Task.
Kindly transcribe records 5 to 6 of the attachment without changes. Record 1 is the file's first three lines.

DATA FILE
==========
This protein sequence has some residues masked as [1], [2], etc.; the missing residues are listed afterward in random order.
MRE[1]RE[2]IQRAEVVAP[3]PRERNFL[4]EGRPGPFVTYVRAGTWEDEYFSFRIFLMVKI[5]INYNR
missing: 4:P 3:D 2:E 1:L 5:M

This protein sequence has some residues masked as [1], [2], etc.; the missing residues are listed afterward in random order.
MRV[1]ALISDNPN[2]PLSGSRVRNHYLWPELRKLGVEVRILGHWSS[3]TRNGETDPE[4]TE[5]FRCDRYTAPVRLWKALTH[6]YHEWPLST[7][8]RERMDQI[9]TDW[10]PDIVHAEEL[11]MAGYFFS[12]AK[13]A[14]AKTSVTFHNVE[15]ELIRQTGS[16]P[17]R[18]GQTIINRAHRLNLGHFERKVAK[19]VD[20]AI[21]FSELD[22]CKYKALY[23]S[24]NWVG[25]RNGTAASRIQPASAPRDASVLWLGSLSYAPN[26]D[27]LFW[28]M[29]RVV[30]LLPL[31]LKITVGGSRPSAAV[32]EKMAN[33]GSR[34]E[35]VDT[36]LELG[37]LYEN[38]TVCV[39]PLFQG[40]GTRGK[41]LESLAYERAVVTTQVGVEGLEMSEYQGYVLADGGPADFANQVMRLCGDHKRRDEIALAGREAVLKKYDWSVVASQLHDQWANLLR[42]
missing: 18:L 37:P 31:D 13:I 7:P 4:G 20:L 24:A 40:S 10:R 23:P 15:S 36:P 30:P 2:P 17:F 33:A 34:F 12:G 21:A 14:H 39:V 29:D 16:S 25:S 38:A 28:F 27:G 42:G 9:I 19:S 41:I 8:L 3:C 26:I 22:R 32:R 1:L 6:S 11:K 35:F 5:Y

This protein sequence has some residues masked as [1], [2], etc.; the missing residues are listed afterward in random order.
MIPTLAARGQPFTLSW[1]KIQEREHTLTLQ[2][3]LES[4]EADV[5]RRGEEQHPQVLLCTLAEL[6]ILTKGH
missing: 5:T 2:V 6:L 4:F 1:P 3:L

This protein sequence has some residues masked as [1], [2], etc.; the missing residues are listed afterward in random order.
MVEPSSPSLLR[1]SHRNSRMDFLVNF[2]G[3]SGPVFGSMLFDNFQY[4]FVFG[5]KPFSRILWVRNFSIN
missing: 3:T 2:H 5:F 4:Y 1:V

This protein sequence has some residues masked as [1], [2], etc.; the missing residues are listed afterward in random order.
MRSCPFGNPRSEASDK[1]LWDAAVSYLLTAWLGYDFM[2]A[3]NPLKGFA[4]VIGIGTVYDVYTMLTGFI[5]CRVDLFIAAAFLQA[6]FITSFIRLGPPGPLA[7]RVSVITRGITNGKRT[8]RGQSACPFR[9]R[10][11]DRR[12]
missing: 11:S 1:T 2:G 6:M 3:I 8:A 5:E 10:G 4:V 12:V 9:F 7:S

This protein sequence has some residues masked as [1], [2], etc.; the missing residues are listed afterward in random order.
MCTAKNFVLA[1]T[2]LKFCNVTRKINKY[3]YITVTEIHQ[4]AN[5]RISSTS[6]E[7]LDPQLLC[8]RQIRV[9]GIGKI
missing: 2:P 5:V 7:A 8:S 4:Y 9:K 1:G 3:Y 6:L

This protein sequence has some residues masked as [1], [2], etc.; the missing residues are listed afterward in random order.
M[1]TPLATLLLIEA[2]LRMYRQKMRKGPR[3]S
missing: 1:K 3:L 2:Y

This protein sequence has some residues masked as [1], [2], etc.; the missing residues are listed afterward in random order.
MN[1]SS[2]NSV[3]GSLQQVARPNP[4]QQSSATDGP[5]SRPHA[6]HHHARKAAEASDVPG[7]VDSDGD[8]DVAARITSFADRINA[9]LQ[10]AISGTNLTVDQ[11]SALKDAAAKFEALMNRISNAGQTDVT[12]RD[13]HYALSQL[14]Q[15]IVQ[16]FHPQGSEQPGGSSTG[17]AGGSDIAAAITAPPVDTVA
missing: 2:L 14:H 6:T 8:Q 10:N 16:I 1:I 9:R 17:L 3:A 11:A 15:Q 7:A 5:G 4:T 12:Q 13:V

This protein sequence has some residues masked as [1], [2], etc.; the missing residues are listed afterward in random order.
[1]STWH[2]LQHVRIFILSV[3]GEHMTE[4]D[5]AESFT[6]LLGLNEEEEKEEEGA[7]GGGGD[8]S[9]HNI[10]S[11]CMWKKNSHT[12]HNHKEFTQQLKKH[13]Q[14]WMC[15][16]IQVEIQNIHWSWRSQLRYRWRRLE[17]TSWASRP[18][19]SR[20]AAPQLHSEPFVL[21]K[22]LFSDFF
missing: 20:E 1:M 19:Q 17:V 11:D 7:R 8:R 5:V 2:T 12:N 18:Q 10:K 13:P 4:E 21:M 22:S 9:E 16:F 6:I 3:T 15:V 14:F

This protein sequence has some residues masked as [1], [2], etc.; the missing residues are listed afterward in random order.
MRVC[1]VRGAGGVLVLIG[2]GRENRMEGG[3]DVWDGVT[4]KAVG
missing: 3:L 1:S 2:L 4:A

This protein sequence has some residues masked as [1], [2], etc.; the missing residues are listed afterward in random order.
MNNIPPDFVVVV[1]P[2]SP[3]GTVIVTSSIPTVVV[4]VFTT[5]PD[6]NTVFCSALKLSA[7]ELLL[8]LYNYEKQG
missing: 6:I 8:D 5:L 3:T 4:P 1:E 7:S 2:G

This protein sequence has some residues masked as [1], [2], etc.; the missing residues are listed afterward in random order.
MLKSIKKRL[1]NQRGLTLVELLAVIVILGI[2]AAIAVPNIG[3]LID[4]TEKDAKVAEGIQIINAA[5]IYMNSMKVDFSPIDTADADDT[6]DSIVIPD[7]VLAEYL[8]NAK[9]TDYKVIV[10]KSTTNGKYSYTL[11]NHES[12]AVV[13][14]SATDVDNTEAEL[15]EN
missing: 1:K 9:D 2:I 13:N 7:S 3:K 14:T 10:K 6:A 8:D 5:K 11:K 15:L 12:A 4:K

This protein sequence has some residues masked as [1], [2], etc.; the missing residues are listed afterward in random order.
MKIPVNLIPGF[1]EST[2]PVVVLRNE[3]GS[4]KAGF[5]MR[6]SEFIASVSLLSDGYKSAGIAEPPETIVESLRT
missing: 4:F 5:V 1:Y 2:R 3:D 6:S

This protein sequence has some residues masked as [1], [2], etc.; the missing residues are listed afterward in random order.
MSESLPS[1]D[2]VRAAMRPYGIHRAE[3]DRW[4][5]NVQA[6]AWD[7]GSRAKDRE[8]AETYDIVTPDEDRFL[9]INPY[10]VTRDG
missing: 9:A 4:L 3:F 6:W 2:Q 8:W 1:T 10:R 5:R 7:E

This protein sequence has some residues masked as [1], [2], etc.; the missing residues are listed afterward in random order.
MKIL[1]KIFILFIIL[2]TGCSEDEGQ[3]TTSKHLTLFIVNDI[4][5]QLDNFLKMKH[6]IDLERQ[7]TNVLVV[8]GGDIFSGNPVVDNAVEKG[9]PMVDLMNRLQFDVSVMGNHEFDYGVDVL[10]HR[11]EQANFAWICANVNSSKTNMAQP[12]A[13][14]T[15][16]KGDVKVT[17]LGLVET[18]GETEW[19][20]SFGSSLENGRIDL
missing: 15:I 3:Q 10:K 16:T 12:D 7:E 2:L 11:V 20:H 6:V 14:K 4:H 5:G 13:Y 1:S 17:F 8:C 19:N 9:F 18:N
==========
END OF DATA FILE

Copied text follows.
This protein sequence has some residues masked as [1], [2], etc.; the missing residues are listed afterward in random order.
MRSCPFGNPRSEASDK[1]LWDAAVSYLLTAWLGYDFM[2]A[3]NPLKGFA[4]VIGIGTVYDVYTMLTGFI[5]CRVDLFIAAAFLQA[6]FITSFIRLGPPGPLA[7]RVSVITRGITNGKRT[8]RGQSACPFR[9]R[10][11]DRR[12]
missing: 11:S 1:T 2:G 6:M 3:I 8:A 5:E 10:G 4:V 12:V 9:F 7:S

This protein sequence has some residues masked as [1], [2], etc.; the missing residues are listed afterward in random order.
MCTAKNFVLA[1]T[2]LKFCNVTRKINKY[3]YITVTEIHQ[4]AN[5]RISSTS[6]E[7]LDPQLLC[8]RQIRV[9]GIGKI
missing: 2:P 5:V 7:A 8:S 4:Y 9:K 1:G 3:Y 6:L